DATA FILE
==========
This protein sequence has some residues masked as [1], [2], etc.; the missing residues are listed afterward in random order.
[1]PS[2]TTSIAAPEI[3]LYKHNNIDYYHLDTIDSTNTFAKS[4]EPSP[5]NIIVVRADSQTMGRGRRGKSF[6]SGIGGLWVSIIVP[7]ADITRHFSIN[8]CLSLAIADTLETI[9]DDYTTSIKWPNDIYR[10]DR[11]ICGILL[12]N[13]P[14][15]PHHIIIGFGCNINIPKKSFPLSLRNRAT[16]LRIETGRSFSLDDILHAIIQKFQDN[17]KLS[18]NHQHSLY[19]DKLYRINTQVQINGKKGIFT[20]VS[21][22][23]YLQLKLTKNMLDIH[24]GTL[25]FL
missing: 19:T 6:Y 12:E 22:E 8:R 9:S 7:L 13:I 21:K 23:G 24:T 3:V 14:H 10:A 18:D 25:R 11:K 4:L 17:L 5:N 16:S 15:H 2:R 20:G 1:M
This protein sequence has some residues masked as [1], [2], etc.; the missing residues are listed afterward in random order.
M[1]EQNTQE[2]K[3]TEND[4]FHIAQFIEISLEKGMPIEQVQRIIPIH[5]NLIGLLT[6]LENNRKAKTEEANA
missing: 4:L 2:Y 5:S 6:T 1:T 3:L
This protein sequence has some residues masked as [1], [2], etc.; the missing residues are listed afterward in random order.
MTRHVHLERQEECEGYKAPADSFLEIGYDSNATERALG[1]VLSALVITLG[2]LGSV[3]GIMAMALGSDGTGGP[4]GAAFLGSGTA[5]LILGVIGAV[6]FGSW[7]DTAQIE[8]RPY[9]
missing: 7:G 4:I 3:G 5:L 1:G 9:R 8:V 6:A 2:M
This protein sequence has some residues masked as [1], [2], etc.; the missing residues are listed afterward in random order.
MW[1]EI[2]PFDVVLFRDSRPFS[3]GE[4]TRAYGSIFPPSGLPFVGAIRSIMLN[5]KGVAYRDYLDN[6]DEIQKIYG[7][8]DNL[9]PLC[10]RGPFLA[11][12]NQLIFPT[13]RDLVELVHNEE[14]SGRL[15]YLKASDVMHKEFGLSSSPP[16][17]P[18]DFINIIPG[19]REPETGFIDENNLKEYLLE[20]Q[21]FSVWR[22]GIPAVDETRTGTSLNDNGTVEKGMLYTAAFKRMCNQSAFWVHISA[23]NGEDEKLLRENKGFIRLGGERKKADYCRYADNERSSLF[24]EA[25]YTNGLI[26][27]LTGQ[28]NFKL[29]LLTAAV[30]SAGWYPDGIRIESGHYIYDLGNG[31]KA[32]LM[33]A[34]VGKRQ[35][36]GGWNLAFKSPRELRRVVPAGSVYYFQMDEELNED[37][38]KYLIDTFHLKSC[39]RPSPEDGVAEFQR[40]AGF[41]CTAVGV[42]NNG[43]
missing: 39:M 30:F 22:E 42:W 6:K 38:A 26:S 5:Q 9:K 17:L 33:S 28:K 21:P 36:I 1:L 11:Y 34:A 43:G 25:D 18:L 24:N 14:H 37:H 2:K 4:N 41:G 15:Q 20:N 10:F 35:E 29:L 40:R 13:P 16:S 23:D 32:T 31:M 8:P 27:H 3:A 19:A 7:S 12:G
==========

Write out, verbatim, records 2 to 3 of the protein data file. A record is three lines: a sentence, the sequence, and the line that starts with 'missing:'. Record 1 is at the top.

This protein sequence has some residues masked as [1], [2], etc.; the missing residues are listed afterward in random order.
M[1]EQNTQE[2]K[3]TEND[4]FHIAQFIEISLEKGMPIEQVQRIIPIH[5]NLIGLLT[6]LENNRKAKTEEANA
missing: 4:L 2:Y 5:S 6:T 1:T 3:L
This protein sequence has some residues masked as [1], [2], etc.; the missing residues are listed afterward in random order.
MTRHVHLERQEECEGYKAPADSFLEIGYDSNATERALG[1]VLSALVITLG[2]LGSV[3]GIMAMALGSDGTGGP[4]GAAFLGSGTA[5]LILGVIGAV[6]FGSW[7]DTAQIE[8]RPY[9]
missing: 7:G 4:I 3:G 5:L 1:G 9:R 8:V 6:A 2:M